The World Health Organisation (WHO) says it has verified some 64 attacks on health care facilities in Ukraine since Russia began its invasion a month ago.
The confirmed the attacks took place between February 24 and March 21 at a rate of between two and three each day, killing at least 15 people, the WHO said in a statement.
“Attacks on health care are a violation of international humanitarian law, but a disturbingly common tactic of war – they destroy critical infrastructure, but worse, they destroy hope,” said Dr Jarno Habicht, the WHO representative in Ukraine. “They deprive already vulnerable people of care that is often the difference between life and death. Health care is not – and should never be – a target.”
Ukraine has accused Russia of bombing hospitals and health facilities including a children’s and maternity hospital in the besieged city of Mariupol in what one city officials called “a war crime without justification”.
Nearly four million people have been forced to flee the country, according to the UN, with Ukraine putting up fierce resistance in the face of the Russian advance. Cities, including Kharkiv, Kyiv and Mariupol, have come under intense aerial bombardment with people forced into underground shelters for safety.
On Wednesday, the United States said it had determined that Russia had committed war crimes in Ukraine, singling out the bombardment of Mariupol and the attack on the maternity hospital.
“Our assessment is based on a careful review of available information from public and intelligence sources. As with any alleged crime, a court of law with jurisdiction over the crime is ultimately responsible for determining criminal guilt in specific cases,” said US Secretary of State Antony Blinken.
Russia has denied that it has deliberately targeted civilians.
The four-week war has also forced Ukraine to repurpose hospitals to care for the wounded, disrupting the provision of basic medical services to the rest of the population.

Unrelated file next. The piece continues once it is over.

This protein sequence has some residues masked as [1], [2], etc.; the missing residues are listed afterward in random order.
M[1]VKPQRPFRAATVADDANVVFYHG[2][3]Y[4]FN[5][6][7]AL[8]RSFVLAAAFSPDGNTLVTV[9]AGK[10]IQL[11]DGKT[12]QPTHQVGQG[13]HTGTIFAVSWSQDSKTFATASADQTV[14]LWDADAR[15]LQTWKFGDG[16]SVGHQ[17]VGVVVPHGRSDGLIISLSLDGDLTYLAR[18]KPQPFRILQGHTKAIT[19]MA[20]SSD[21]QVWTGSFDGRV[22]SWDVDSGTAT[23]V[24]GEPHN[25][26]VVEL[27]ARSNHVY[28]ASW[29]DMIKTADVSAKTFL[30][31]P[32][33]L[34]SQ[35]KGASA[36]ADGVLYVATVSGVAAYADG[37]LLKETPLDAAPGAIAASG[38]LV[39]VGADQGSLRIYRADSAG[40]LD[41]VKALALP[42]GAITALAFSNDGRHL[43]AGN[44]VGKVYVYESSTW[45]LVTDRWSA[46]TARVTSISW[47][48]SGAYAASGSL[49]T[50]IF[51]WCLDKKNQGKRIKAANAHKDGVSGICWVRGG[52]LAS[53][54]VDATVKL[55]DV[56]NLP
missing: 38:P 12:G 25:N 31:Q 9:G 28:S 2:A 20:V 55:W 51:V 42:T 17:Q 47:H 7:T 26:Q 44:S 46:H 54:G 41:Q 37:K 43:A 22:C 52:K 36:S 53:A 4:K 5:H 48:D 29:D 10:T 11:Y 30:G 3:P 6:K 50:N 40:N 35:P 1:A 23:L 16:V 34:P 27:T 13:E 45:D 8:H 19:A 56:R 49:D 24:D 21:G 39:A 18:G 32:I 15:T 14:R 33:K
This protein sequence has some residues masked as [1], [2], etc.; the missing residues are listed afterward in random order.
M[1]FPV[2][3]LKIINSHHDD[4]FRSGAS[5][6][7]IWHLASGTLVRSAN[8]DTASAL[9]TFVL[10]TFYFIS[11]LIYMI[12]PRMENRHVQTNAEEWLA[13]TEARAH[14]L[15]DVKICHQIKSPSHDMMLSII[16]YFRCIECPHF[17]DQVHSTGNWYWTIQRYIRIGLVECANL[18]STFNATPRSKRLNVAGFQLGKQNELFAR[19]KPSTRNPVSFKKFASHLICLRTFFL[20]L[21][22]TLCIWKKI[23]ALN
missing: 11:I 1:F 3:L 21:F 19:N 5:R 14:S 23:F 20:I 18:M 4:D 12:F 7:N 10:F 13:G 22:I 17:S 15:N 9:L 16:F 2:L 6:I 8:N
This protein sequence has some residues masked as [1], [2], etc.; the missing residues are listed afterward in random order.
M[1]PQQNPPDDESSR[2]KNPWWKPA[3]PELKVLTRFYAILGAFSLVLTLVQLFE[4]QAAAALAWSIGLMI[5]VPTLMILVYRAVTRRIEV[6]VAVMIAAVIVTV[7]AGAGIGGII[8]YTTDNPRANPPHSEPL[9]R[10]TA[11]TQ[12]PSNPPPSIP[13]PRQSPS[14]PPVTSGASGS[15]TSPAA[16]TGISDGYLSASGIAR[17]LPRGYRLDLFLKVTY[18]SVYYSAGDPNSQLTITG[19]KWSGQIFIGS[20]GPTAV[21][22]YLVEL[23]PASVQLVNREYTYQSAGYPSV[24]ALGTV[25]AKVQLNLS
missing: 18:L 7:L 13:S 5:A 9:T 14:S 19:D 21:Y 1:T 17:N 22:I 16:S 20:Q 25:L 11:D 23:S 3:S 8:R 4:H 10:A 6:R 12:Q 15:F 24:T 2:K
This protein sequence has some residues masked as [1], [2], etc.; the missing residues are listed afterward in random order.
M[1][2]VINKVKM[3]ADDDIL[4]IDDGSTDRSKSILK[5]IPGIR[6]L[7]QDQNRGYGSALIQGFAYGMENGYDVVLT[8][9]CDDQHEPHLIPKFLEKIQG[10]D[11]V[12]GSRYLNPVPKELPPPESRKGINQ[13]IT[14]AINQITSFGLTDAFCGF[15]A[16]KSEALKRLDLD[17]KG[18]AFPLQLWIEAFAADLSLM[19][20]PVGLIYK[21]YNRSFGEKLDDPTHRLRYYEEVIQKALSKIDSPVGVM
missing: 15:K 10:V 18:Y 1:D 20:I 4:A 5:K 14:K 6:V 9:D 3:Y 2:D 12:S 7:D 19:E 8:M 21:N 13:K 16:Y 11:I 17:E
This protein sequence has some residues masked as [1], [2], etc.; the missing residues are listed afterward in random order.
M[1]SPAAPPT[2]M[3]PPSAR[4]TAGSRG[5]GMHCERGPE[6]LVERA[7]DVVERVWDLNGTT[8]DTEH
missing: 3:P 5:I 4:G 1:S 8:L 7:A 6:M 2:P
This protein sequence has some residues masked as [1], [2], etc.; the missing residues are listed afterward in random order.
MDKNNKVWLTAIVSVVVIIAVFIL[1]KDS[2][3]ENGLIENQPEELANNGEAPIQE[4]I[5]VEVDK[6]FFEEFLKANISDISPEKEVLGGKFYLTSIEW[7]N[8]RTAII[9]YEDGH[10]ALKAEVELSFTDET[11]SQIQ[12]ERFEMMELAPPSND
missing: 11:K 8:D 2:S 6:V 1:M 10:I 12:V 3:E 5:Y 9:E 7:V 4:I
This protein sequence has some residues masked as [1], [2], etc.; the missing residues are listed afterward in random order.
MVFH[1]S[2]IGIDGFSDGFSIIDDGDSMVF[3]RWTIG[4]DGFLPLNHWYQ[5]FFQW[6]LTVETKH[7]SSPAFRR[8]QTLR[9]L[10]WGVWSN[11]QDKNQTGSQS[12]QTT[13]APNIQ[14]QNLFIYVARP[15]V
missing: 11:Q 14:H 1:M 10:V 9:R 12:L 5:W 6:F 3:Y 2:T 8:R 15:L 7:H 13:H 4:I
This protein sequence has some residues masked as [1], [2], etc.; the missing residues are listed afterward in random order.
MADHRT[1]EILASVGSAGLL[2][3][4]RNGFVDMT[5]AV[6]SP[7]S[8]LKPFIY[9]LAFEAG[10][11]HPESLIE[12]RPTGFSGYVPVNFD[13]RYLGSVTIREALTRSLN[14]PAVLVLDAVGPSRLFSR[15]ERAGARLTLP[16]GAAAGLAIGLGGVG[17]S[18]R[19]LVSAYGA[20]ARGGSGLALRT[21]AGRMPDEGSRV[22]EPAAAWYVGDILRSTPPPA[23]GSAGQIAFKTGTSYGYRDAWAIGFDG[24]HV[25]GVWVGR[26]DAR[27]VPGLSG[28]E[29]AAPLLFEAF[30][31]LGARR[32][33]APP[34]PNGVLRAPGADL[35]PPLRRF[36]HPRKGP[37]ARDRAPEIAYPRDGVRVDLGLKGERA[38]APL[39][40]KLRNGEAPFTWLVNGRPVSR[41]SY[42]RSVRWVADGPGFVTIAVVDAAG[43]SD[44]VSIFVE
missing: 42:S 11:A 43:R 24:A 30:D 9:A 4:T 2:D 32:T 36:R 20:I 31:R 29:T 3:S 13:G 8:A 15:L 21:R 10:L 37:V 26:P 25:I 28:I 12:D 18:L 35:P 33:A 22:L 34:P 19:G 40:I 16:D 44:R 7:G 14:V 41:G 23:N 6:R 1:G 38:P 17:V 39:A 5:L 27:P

Nearly 1,000 health facilities are close to the front lines or in areas of occupation, the WHO noted.
“The consequence of that – limited or no access to medicines, facilities and health professionals – mean that treatments of chronic conditions have almost stopped,” the statement said.
About half of the country’s pharmacies are thought to be closed, with many healthcare workers displaced by the fighting or unable to work, it added.
COVID-19 vaccination and routine immunisation have also come to a halt.
Before the invasion, at least 50,000 people were being vaccinated against COVID-19 every day. The WHO says that between February 24 and March 15, just 175,000 people were vaccinated against the virus.
The UN agency said it was working closely with Ukraine’s Ministry of Health to address the problems caused by the war and had sent more than 100 metric tonnes of medical equipment over the border to health facilities across the country.
Some 36 metric tonnes of supplies including trauma kits, medication for chronic diseases, and paediatric drugs are currently on their way to the western city of Lviv, with an additional 108 metric tonnes waiting to be dispatched.
“What we are delivering – and where – meets the very needs of people on the ground, where Ukrainian health workers are working around the clock in unimaginable circumstances. A team of trained healthcare professionals can, with one WHO trauma kit that contains surgical equipment, consumables, and antiseptics – save the lives of 150 wounded people. In other words, delivering 10 such kits means 1,500 lives saved,” said Dr Habicht.
The WHO said it also sent urgent medical supplies – sufficient to treat 150 trauma patients and provide healthcare to 15,000 patients for three months – as part of a United Nations convoy to Sumy, in northeastern Ukraine, earlier this month.
It has also deployed more than 20 emergency medical teams to Ukraine, and has assisted the displaced in Poland and the Republic of Moldova.